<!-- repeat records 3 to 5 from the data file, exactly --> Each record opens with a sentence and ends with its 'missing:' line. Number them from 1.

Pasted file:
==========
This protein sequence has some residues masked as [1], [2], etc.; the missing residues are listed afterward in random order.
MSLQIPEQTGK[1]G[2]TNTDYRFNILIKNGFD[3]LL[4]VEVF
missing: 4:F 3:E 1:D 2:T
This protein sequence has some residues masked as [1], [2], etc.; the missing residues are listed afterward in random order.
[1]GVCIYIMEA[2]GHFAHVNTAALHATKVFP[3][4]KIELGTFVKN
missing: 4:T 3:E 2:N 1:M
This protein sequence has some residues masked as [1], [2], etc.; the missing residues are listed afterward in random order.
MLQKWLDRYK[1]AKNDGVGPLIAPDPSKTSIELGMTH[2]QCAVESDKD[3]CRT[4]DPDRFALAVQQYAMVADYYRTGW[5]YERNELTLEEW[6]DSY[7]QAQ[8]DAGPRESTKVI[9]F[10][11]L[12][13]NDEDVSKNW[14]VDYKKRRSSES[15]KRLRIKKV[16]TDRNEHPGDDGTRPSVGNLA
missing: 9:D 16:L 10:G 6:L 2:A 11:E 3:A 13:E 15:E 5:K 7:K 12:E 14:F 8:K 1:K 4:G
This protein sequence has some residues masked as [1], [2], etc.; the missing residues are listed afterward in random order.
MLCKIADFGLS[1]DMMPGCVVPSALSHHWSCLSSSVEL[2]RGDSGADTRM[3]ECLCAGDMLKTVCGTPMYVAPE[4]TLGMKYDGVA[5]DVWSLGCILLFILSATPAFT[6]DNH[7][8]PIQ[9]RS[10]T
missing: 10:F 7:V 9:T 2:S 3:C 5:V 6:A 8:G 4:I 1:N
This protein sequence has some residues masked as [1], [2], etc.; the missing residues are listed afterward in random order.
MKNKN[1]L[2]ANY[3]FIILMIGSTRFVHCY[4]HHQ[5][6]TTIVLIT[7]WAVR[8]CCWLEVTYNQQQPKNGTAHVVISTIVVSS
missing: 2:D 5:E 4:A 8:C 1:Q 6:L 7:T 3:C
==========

This protein sequence has some residues masked as [1], [2], etc.; the missing residues are listed afterward in random order.
MLQKWLDRYK[1]AKNDGVGPLIAPDPSKTSIELGMTH[2]QCAVESDKD[3]CRT[4]DPDRFALAVQQYAMVADYYRTGW[5]YERNELTLEEW[6]DSY[7]QAQ[8]DAGPRESTKVI[9]F[10][11]L[12][13]NDEDVSKNW[14]VDYKKRRSSES[15]KRLRIKKV[16]TDRNEHPGDDGTRPSVGNLA
missing: 9:D 16:L 10:G 6:L 2:A 11:E 3:A 13:E 15:E 5:K 7:K 12:E 14:F 8:K 1:K 4:G
This protein sequence has some residues masked as [1], [2], etc.; the missing residues are listed afterward in random order.
MLCKIADFGLS[1]DMMPGCVVPSALSHHWSCLSSSVEL[2]RGDSGADTRM[3]ECLCAGDMLKTVCGTPMYVAPE[4]TLGMKYDGVA[5]DVWSLGCILLFILSATPAFT[6]DNH[7][8]PIQ[9]RS[10]T
missing: 10:F 7:V 9:T 2:S 3:C 5:V 6:A 8:G 4:I 1:N
This protein sequence has some residues masked as [1], [2], etc.; the missing residues are listed afterward in random order.
MKNKN[1]L[2]ANY[3]FIILMIGSTRFVHCY[4]HHQ[5][6]TTIVLIT[7]WAVR[8]CCWLEVTYNQQQPKNGTAHVVISTIVVSS
missing: 2:D 5:E 4:A 8:C 1:Q 6:L 7:T 3:C